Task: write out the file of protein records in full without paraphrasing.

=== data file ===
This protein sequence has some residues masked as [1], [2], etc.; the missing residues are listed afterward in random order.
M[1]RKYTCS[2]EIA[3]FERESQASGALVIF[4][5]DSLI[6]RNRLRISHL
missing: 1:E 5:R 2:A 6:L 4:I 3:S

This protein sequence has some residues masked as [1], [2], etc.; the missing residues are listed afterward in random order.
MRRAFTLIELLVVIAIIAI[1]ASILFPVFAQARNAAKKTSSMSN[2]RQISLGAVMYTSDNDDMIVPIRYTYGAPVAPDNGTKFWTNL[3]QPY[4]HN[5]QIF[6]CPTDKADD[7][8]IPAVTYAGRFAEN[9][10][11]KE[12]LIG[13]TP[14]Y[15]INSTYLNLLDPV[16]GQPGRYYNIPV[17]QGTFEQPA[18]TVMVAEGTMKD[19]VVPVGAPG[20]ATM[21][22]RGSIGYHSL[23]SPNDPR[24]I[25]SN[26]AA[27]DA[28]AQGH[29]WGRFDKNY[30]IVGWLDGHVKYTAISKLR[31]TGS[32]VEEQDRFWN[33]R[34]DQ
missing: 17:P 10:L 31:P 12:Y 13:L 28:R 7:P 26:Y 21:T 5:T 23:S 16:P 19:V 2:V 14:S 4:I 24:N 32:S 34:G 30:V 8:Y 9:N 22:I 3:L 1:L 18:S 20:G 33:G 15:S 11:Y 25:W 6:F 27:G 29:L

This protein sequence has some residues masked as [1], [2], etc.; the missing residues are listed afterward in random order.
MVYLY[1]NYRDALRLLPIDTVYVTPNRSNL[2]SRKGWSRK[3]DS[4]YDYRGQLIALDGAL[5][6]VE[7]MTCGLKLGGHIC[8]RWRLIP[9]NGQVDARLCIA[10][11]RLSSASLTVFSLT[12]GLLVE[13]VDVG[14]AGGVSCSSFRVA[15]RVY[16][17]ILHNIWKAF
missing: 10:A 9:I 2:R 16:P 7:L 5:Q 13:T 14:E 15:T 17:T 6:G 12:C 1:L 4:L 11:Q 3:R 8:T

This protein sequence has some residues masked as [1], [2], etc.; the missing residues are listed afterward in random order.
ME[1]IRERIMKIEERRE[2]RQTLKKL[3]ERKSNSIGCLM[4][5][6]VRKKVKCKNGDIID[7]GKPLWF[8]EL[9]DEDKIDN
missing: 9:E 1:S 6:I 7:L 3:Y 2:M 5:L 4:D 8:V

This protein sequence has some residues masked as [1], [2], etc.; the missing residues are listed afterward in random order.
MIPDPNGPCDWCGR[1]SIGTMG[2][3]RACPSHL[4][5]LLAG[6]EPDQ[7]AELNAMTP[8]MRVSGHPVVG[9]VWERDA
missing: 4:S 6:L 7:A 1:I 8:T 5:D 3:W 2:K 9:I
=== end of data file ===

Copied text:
This protein sequence has some residues masked as [1], [2], etc.; the missing residues are listed afterward in random order.
M[1]RKYTCS[2]EIA[3]FERESQASGALVIF[4][5]DSLI[6]RNRLRISHL
missing: 1:E 5:R 2:A 6:L 4:I 3:S

This protein sequence has some residues masked as [1], [2], etc.; the missing residues are listed afterward in random order.
MRRAFTLIELLVVIAIIAI[1]ASILFPVFAQARNAAKKTSSMSN[2]RQISLGAVMYTSDNDDMIVPIRYTYGAPVAPDNGTKFWTNL[3]QPY[4]HN[5]QIF[6]CPTDKADD[7][8]IPAVTYAGRFAEN[9][10][11]KE[12]LIG[13]TP[14]Y[15]INSTYLNLLDPV[16]GQPGRYYNIPV[17]QGTFEQPA[18]TVMVAEGTMKD[19]VVPVGAPG[20]ATM[21][22]RGSIGYHSL[23]SPNDPR[24]I[25]SN[26]AA[27]DA[28]AQGH[29]WGRFDKNY[30]IVGWLDGHVKYTAISKLR[31]TGS[32]VEEQDRFWN[33]R[34]DQ
missing: 17:P 10:L 31:P 12:Y 13:L 28:R 7:P 26:Y 21:T 5:T 23:S 16:P 19:V 2:V 14:S 4:I 24:N 32:S 34:G 30:V 8:Y 9:N 22:I 3:L 1:L 18:S 20:G 33:G 15:S 11:Y 25:W 6:F 27:G 29:L

This protein sequence has some residues masked as [1], [2], etc.; the missing residues are listed afterward in random order.
MVYLY[1]NYRDALRLLPIDTVYVTPNRSNL[2]SRKGWSRK[3]DS[4]YDYRGQLIALDGAL[5][6]VE[7]MTCGLKLGGHIC[8]RWRLIP[9]NGQVDARLCIA[10][11]RLSSASLTVFSLT[12]GLLVE[13]VDVG[14]AGGVSCSSFRVA[15]RVY[16][17]ILHNIWKAF
missing: 10:A 9:I 2:R 16:P 7:L 5:Q 13:T 14:E 15:T 17:T 6:G 12:C 1:L 4:L 11:Q 3:R 8:T

This protein sequence has some residues masked as [1], [2], etc.; the missing residues are listed afterward in random order.
ME[1]IRERIMKIEERRE[2]RQTLKKL[3]ERKSNSIGCLM[4][5][6]VRKKVKCKNGDIID[7]GKPLWF[8]EL[9]DEDKIDN
missing: 9:E 1:S 6:I 7:L 3:Y 2:M 5:L 4:D 8:V

This protein sequence has some residues masked as [1], [2], etc.; the missing residues are listed afterward in random order.
MIPDPNGPCDWCGR[1]SIGTMG[2][3]RACPSHL[4][5]LLAG[6]EPDQ[7]AELNAMTP[8]MRVSGHPVVG[9]VWERDA
missing: 4:S 6:L 7:A 1:I 8:T 5:D 3:W 2:K 9:I